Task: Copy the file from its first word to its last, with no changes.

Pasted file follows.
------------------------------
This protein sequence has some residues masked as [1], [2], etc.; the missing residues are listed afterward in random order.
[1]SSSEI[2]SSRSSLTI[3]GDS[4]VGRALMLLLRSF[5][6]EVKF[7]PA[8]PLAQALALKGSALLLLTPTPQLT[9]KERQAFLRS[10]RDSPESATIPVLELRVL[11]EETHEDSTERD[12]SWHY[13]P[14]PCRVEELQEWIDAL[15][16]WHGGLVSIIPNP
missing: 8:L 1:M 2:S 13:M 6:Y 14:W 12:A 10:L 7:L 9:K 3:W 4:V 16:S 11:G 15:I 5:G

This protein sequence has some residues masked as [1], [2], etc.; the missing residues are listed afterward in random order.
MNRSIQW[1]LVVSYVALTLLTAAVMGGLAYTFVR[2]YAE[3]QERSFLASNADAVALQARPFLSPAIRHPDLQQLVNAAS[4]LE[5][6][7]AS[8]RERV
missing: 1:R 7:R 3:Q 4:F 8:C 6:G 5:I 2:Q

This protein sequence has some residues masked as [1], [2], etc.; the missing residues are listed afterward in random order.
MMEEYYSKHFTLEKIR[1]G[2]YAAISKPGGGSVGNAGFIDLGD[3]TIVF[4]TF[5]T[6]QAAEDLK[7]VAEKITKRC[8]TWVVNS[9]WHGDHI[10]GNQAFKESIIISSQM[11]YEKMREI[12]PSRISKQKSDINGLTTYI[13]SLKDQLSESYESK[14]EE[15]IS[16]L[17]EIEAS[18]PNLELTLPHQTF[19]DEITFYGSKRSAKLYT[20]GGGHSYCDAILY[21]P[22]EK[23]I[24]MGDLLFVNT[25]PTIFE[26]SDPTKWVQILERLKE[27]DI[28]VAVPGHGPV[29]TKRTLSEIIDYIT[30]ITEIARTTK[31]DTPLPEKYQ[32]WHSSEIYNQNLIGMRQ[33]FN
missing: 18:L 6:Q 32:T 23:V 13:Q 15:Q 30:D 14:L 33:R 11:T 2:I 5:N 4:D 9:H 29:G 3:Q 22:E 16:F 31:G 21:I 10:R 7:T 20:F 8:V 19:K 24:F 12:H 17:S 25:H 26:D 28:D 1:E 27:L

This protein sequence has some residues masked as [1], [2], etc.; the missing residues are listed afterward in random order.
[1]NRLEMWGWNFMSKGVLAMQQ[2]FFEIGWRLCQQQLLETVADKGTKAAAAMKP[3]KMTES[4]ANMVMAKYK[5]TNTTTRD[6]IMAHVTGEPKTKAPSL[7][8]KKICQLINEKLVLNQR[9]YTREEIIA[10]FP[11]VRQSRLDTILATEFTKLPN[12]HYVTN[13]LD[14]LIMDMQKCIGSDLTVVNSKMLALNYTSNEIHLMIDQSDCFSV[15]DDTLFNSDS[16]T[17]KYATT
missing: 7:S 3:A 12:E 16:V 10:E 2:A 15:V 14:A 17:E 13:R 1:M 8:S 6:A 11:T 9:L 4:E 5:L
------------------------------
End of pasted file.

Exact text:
This protein sequence has some residues masked as [1], [2], etc.; the missing residues are listed afterward in random order.
[1]SSSEI[2]SSRSSLTI[3]GDS[4]VGRALMLLLRSF[5][6]EVKF[7]PA[8]PLAQALALKGSALLLLTPTPQLT[9]KERQAFLRS[10]RDSPESATIPVLELRVL[11]EETHEDSTERD[12]SWHY[13]P[14]PCRVEELQEWIDAL[15][16]WHGGLVSIIPNP
missing: 8:L 1:M 2:S 13:M 6:Y 14:W 12:A 10:L 7:L 9:K 3:W 4:V 16:S 11:G 15:I 5:G

This protein sequence has some residues masked as [1], [2], etc.; the missing residues are listed afterward in random order.
MNRSIQW[1]LVVSYVALTLLTAAVMGGLAYTFVR[2]YAE[3]QERSFLASNADAVALQARPFLSPAIRHPDLQQLVNAAS[4]LE[5][6][7]AS[8]RERV
missing: 1:R 7:R 3:Q 4:F 8:C 6:G 5:I 2:Q

This protein sequence has some residues masked as [1], [2], etc.; the missing residues are listed afterward in random order.
MMEEYYSKHFTLEKIR[1]G[2]YAAISKPGGGSVGNAGFIDLGD[3]TIVF[4]TF[5]T[6]QAAEDLK[7]VAEKITKRC[8]TWVVNS[9]WHGDHI[10]GNQAFKESIIISSQM[11]YEKMREI[12]PSRISKQKSDINGLTTYI[13]SLKDQLSESYESK[14]EE[15]IS[16]L[17]EIEAS[18]PNLELTLPHQTF[19]DEITFYGSKRSAKLYT[20]GGGHSYCDAILY[21]P[22]EK[23]I[24]MGDLLFVNT[25]PTIFE[26]SDPTKWVQILERLKE[27]DI[28]VAVPGHGPV[29]TKRTLSEIIDYIT[30]ITEIARTTK[31]DTPLPEKYQ[32]WHSSEIYNQNLIGMRQ[33]FN
missing: 18:L 6:Q 32:T 23:V 13:Q 15:Q 30:D 14:L 33:R 11:T 2:I 5:N 4:D 9:H 29:G 3:Q 22:E 16:F 31:G 21:I 10:R 7:T 20:F 8:V 19:K 24:F 12:H 17:S 25:H 26:D 28:D 1:E 27:L

This protein sequence has some residues masked as [1], [2], etc.; the missing residues are listed afterward in random order.
[1]NRLEMWGWNFMSKGVLAMQQ[2]FFEIGWRLCQQQLLETVADKGTKAAAAMKP[3]KMTES[4]ANMVMAKYK[5]TNTTTRD[6]IMAHVTGEPKTKAPSL[7][8]KKICQLINEKLVLNQR[9]YTREEIIA[10]FP[11]VRQSRLDTILATEFTKLPN[12]HYVTN[13]LD[14]LIMDMQKCIGSDLTVVNSKMLALNYTSNEIHLMIDQSDCFSV[15]DDTLFNSDS[16]T[17]KYATT
missing: 7:S 3:A 12:E 16:V 10:E 2:A 15:V 14:A 17:E 13:R 1:M 8:S 6:A 11:T 9:L 4:E 5:L